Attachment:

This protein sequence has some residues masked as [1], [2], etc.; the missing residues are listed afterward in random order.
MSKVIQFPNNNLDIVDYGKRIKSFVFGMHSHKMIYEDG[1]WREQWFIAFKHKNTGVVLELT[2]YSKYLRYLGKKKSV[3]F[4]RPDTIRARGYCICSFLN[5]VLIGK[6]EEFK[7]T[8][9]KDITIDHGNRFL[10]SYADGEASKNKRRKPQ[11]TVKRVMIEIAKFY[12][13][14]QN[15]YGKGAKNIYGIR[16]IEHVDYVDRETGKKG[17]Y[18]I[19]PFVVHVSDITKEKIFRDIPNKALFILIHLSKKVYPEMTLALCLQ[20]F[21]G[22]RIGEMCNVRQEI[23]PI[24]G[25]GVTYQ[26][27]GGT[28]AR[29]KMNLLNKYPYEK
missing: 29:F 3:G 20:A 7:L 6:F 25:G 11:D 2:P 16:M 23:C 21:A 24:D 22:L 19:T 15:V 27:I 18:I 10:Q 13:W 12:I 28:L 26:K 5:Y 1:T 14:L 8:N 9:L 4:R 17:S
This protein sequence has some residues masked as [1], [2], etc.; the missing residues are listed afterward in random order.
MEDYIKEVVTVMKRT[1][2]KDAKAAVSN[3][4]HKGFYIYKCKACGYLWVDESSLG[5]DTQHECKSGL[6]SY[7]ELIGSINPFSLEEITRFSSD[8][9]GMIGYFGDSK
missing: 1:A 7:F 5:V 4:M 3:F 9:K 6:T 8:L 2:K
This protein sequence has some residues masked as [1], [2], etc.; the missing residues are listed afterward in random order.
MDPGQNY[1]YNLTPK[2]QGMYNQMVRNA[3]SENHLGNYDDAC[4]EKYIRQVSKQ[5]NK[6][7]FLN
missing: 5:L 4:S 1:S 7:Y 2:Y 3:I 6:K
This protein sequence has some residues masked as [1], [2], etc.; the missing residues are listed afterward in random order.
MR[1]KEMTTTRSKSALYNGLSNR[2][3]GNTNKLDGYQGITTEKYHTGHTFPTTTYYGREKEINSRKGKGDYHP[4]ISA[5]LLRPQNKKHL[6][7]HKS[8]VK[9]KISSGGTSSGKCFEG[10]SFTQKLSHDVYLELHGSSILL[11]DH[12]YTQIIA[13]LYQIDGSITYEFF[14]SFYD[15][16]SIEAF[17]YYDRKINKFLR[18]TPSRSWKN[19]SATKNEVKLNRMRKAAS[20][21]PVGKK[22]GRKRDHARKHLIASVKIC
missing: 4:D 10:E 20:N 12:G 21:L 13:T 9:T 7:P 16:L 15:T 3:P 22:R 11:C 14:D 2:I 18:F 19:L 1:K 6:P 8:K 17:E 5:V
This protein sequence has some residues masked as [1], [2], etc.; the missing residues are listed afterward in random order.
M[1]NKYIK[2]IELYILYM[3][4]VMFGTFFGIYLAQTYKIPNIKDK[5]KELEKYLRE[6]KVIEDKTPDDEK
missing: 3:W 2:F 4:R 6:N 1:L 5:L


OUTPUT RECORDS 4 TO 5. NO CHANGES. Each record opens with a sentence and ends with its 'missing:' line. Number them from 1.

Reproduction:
This protein sequence has some residues masked as [1], [2], etc.; the missing residues are listed afterward in random order.
MR[1]KEMTTTRSKSALYNGLSNR[2][3]GNTNKLDGYQGITTEKYHTGHTFPTTTYYGREKEINSRKGKGDYHP[4]ISA[5]LLRPQNKKHL[6][7]HKS[8]VK[9]KISSGGTSSGKCFEG[10]SFTQKLSHDVYLELHGSSILL[11]DH[12]YTQIIA[13]LYQIDGSITYEFF[14]SFYD[15][16]SIEAF[17]YYDRKINKFLR[18]TPSRSWKN[19]SATKNEVKLNRMRKAAS[20][21]PVGKK[22]GRKRDHARKHLIASVKIC
missing: 4:D 10:E 20:N 12:G 21:L 13:T 9:T 7:P 16:L 15:T 3:P 22:R 11:C 14:D 2:I 18:F 19:L 1:K 6:P 8:K 17:E 5:V
This protein sequence has some residues masked as [1], [2], etc.; the missing residues are listed afterward in random order.
M[1]NKYIK[2]IELYILYM[3][4]VMFGTFFGIYLAQTYKIPNIKDK[5]KELEKYLRE[6]KVIEDKTPDDEK
missing: 3:W 2:F 4:R 6:N 1:L 5:L